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Consumer Reports Measures and Lists Cargo Room for Cars by Vehicle Category

Need to know just how much cargo room and trunk space most vehicles carry during vehicle comparison shopping? Here’s an update to those numbers car shoppers want to know.


When Your Vehicle’s Actual Cargo Space is Important to You

Whether its car-pooling kids to their activities, getting ready for a weekend bike, camping or ski trip, fitting in all those home repair items in your car, or even using your vehicle as part of a small business venture, the cargo space you need in a vehicle could be the most important factor behind your car buying decision.

Unfortunately, according to a recent Consumer Reports update on vehicle cargo space “…manufacturer claims don’t always reflect real-world utility,” when it comes to matching a vehicle’s features with its customers’ needs---especially when it comes to accurate cargo and trunk space realities.

To help consumers dig through all of the marketing claims on vehicle cargo space, CR analysts have recently updated their measures of the useable space consumers need to know that a vehicle possesses by providing a new listing of vehicles that have the most room under several categories consisting of wagons, SUVs, minivans and sedans.

Cargo Space in Wagons, SUVs, and Minivans

Cargo space measurements in Wagons, SUVs, and Minivans is modeled after an “expanding pipe-frame box” in which the consumer can visually picture just how much actual practical room the interior has to fit their load. This is with the consideration that the 2nd and 3rd row seating is folded down and that the rear hatch or door can be closed afterward.

The following is a summary broken up into four cubic-feet measure categories and sub-categorized by vehicle type.


Large SUVs
Chevrolet Suburban
GMC Yukon XL
Ford Expedition Max
Jeep Wagoneer
Chevrolet Tahoe
GMC Yukon
Lincoln Navigator

Kia Carnival
Honda Odyssey
Chrysler Pacifica


Large SUVs
Infiniti QX80
Nissan Armada

Midsized SUVs
Chevrolet Traverse
Buick Enclave
Volkswagen Atlas
Lincoln Aviator
Honda Pilot
Kia Telluride
Hyundai Palisade

Toyota Sienna


Large SUVs
Mercedes-Benz GLS

Midsized SUVs
Jeep Grand Cherokee L
Nissan Pathfinder
Toyota 4Runner
Ford Explorer
Dodge Durango
Land Rover Defender
Land Rover Discovery
Jeep Wrangler
Toyota Highlander
Infiniti QX60
Subaru Ascent
GMC Acadia
Cadillac XT6
Ford Bronco


Midsized SUVs
Kia Sorento
Ford Edge
Honda Passport
Genesis GV80
Volkswagen Atlas Cross Sport
Subaru Outback
Acura MDX
Lexus GX
Mercedes-Benz GLE
Jeep Grand Cherokee
Hyundai Santa Fe
Audi Q7
Volvo XC90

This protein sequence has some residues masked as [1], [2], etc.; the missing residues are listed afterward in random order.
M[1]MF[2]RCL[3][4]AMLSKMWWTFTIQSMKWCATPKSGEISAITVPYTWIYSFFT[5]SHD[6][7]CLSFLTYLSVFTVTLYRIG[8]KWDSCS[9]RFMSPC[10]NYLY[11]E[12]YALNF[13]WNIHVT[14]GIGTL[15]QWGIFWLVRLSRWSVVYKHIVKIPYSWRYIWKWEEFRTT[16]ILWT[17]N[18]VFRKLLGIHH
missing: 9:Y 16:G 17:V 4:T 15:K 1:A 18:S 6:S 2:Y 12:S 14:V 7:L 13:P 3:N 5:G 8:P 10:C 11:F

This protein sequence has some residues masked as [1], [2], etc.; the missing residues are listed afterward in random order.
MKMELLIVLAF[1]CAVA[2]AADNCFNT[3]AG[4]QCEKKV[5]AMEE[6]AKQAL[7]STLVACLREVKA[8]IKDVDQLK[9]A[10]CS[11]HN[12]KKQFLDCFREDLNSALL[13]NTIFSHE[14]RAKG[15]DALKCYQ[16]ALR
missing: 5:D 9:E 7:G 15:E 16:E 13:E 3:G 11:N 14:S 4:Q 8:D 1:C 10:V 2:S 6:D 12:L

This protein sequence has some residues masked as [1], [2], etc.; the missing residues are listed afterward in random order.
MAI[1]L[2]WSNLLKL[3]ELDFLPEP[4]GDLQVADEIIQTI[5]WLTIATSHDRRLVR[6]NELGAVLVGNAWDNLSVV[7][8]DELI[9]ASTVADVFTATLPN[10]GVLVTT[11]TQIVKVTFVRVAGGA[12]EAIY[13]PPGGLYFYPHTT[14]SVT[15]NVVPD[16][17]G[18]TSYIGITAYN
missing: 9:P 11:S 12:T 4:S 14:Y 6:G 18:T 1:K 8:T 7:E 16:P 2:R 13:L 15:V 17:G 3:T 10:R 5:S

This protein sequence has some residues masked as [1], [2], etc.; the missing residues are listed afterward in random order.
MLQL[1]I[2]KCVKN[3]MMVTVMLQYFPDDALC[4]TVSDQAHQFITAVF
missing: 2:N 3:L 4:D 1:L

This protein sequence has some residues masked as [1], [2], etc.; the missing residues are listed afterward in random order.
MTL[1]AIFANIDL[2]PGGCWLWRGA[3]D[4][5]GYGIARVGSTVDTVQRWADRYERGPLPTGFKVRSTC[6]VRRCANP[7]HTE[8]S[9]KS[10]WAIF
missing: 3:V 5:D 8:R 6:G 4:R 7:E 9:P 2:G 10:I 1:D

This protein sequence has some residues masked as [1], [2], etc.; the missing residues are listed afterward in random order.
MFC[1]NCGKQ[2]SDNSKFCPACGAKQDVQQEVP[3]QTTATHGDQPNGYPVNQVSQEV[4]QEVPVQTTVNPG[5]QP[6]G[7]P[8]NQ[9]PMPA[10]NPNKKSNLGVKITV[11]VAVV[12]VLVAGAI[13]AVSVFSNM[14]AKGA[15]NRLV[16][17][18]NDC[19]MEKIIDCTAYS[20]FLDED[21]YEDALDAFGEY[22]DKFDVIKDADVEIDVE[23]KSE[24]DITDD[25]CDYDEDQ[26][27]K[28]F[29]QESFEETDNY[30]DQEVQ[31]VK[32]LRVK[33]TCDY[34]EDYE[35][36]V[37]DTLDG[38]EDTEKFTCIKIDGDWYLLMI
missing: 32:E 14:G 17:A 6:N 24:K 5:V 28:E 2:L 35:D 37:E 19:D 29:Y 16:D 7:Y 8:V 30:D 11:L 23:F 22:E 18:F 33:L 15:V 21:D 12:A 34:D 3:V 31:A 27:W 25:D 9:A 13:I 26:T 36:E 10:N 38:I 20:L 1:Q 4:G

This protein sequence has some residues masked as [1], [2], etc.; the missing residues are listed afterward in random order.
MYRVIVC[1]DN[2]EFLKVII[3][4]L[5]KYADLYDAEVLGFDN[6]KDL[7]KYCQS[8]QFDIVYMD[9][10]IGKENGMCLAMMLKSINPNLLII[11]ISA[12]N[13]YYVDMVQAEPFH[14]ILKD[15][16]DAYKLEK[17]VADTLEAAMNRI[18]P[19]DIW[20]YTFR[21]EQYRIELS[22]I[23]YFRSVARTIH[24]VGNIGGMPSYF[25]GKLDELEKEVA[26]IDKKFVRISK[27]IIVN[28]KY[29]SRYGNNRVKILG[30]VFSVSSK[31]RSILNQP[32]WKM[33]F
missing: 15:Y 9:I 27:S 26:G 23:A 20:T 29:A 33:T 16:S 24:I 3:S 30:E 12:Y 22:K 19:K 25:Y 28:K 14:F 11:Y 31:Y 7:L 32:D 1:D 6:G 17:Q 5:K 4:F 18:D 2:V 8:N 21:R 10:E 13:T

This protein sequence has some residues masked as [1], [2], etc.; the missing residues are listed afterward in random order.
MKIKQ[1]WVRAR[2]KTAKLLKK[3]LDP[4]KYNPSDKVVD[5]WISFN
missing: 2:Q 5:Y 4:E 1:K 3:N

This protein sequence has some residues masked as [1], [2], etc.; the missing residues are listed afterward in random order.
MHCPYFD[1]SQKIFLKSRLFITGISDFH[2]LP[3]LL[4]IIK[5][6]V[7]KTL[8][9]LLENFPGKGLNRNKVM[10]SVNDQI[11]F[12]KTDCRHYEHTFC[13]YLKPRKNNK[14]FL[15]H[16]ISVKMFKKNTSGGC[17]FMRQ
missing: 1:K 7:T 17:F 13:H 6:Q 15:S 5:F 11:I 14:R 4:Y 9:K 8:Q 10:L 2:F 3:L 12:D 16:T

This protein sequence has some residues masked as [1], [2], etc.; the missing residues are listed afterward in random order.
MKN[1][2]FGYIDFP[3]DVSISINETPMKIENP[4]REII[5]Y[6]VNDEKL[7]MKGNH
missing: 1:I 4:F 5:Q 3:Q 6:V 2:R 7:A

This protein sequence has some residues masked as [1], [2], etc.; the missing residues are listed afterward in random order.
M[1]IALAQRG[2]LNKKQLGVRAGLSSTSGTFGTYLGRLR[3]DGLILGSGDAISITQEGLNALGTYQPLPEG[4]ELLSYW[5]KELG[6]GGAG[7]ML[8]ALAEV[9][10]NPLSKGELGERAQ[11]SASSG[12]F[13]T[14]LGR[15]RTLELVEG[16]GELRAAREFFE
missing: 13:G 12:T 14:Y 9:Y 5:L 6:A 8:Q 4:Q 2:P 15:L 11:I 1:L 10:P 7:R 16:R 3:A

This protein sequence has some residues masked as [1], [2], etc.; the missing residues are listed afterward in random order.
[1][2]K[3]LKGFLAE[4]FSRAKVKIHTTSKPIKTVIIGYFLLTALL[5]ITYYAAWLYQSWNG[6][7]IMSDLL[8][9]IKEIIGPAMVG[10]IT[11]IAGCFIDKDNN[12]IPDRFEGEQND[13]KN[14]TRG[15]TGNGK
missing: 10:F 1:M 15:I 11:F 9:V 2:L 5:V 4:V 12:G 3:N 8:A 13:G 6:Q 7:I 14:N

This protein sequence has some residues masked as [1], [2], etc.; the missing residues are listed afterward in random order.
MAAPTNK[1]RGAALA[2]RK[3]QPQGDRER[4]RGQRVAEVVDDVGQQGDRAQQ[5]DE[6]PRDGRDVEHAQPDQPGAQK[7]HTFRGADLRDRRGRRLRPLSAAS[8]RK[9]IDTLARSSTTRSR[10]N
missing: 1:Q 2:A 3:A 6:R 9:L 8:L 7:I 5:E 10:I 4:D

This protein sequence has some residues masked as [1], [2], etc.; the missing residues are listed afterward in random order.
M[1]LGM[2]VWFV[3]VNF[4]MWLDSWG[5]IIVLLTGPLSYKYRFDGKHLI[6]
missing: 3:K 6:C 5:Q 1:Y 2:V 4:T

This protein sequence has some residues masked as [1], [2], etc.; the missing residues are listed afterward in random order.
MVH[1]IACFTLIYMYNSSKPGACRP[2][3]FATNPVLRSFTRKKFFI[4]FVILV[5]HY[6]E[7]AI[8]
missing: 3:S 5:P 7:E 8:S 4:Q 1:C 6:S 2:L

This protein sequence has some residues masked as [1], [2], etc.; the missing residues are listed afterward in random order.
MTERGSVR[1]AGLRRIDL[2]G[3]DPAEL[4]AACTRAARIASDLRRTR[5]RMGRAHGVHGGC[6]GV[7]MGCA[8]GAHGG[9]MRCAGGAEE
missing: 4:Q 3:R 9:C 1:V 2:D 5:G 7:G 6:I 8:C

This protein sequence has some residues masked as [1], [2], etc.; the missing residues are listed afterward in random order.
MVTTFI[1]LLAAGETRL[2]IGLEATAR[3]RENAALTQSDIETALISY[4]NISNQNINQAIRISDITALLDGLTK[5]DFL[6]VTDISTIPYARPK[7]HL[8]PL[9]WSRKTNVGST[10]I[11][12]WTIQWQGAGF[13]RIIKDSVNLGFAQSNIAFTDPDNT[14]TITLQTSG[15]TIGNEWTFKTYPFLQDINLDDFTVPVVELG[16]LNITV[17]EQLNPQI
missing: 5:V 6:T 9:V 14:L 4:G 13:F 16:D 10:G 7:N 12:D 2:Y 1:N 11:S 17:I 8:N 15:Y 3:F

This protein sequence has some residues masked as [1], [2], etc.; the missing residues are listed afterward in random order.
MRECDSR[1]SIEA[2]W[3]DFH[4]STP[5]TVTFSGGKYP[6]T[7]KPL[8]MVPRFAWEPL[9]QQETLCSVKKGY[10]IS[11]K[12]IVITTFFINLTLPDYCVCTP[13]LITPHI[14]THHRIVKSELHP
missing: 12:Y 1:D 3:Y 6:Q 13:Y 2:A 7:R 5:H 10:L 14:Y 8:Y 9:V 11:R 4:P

Chevrolet Blazer
Mazda CX-9

Compact SUVs/Wagons
Hyundai Tucson
Kia Sportage
Subaru Forester
Nissan Rogue
Honda CR-V
Mazda CX-50
Volvo XC60


Trunk capacity is a calculated according to the number of suitcase and duffle bags the trunk will allow.
Here is a summary of the vehicles ranked from most to least luggage capacity by category.

4 Suitcases Plus 3 Duffle Bags
• Tesla Model S

4 Suitcases Plus 1 Duffle Bag
• Honda Accord
• Subaru Legacy
• Volkswagen Arteon

4 Suitcases
• Nissan Altima

3 Suitcases Plus 2 Duffle Bags
• Nissan Sentra
• Volkswagen Jetta
• Hyundai Sonata
• Kia K5
• Chevrolet Malibu

3 Suitcases Plus 1 Duffle Bag
• Nissan Versa
• Toyota Corolla
• Honda Civic
• Mazda3
• Kia Forte
• Toyota Camry
• Chrysler 300
• Lexus ES
• Audi A6
• BMW 5 Series

3 Suitcases
• Nissan Kicks
• Nissan Leaf
• Nissan Maxima
• Kia Stinger
• Polestar 2

For a more detailed breakdown of each vehicle’s features, please visit the Consumer Reports website. Note that while access to some information requires a CR membership, the potential savings make it negligible in comparison when looking for the latest information to aid your car buying research.

And finally…

For additional articles about roomy vehicles, here are a few for your consideration:

Roomiest and Comfiest Compact Hybrid Cars Tested by Consumer Reports

SUVs With the Roomiest and Most Comfortable Interiors Per Consumer Reports Testing

Recommended Compact Cars with the Roomiest, Most Comfortable Interiors Per Consumer Reports Testing

COMING UP NEXT: Don’t Buy a Car Like This One Warns Toyota Mechanic

Timothy Boyer is a Torque News automotive reporter based in Cincinnati. Experienced with early car restorations, he regularly restores older vehicles with engine modifications for improved performance. Follow Tim on Twitter at @TimBoyerWrites for daily new and used vehicle news.

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